Small Business Saturday Activities In Beaver Dam, Columbus


11/26/16 – The Beaver Dam Chamber of Commerce and its members are again participating in ‘Small Business Saturday.’  The Chamber’s Executive Director Phil Fritsche says the event is a response to the time and money spent at big box stores on Black Friday by encouraging shoppers to support local, family-run businesses. Participating Beaver Dam businesses are going about things a little differently this year with Small Business Saturday spanning the entire holiday shopping season.   Fritsche says shoppers will again be able to obtain passport from the Chamber that they will fill with stamps from local businesses except this year, stamps can be collected until Christmas Eve instead of all in one day. Prizes include historic local prints values at over $100 and a years’ worth of popcorn from Chippy’s among others. More information is at Meanwhile, in Columbus from 1pm to 5pm this afternoon, downtown businesses are celebrating Small Business Saturday with a ten station “Wine Walk.” The public is invited to shop, stop and sip wine at ten selected stops in downtown Columbus. Shoppers will get one four-ounce glass of wine at each stop, which must be emptied before heading out the door.


Mayville Changes ATV/UTV Policy


11/26/16 – Changes were recently made to the City of Mayville’s policy on using terrain vehicles on city streets.  The common council passed the ordinance this month that allows ATVs and UTVs to travel on the final 1,089-foot stretch of city property on Mayville’s eastern limits.  Police Chief Chris MacNeill says that stretch of roadway will help connect previously established ATV trails that end at McArthur Road and resume at Highway Y.  MacNeill says the ordinance will also allow riders to access local businesses such as the Kwik Trip on Main Street, BP on Horicon Street, and Mayville Inn.  MacNeill says ATV and UTV riders must follow the rules spelled out in Williamstown’s town ordinance that includes: proper vehicle registration, proper licensing for operators, using proper lighting during dark hours, and obeying the 25 mile per hour speed limit.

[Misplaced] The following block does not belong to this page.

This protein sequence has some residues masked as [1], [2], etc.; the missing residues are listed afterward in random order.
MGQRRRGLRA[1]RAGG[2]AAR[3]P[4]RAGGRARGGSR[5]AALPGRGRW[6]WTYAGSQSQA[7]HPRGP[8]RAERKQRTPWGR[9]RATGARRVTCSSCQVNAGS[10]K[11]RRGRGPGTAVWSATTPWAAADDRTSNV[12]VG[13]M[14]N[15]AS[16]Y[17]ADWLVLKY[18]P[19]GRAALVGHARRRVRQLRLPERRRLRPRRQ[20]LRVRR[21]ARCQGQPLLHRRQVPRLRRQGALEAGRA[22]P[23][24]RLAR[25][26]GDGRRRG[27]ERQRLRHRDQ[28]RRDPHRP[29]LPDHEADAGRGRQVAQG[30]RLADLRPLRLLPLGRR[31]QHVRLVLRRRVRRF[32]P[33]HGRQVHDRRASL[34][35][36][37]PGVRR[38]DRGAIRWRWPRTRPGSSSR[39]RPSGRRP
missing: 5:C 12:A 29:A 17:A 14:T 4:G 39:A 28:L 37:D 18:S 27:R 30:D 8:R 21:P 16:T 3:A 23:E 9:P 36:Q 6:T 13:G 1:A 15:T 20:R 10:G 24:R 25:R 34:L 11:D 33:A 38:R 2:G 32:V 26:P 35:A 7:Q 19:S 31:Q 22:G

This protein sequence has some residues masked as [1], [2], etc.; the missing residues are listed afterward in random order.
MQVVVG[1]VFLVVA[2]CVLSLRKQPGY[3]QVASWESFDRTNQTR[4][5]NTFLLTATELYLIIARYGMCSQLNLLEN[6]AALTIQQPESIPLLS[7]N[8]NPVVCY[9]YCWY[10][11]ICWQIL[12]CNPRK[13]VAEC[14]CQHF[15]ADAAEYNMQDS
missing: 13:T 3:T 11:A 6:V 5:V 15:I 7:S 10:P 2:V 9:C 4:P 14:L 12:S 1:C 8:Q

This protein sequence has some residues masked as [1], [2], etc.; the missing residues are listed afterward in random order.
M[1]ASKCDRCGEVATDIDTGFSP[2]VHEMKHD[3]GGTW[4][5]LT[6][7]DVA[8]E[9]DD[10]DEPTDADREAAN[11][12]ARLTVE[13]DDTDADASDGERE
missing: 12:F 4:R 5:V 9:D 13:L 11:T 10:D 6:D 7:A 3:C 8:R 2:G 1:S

DNR To Adopt Federal Air Pollution Standards


11/26/16 – The Wisconsin Department of Natural Resources is expected to adopt federal air pollution standards for the state at its meeting December 14th.  It took four years to reach this point.  The Environmental Protection Agency released stricter limit on fine particulate matter in January 2013 and Wisconsin law requires the D-N-R to match those standards.  Two environmental groups filed a lawsuit two years ago to force the state agency to take that step.  The suit was settled last year.


Pipeline Protestors Receive Help From Northern Wisconsin


11/26/16 – One dozen people from northern Wisconsin have spent this week delivering a van-load of supplies to protesters at the Standing Rock Indian Reservation.  Those protesters are trying to stop construction of the Dakota Access pipeline.  Members of the group are from the area around Lac du Flambeau and Bad River.  Supporters say the people protesting the pipeline should be called “water protectors.” The Wisconsin group brought warm clothes, blankets, food, medical supplies, earplugs and goggles.  They are expected to return home today (Saturday).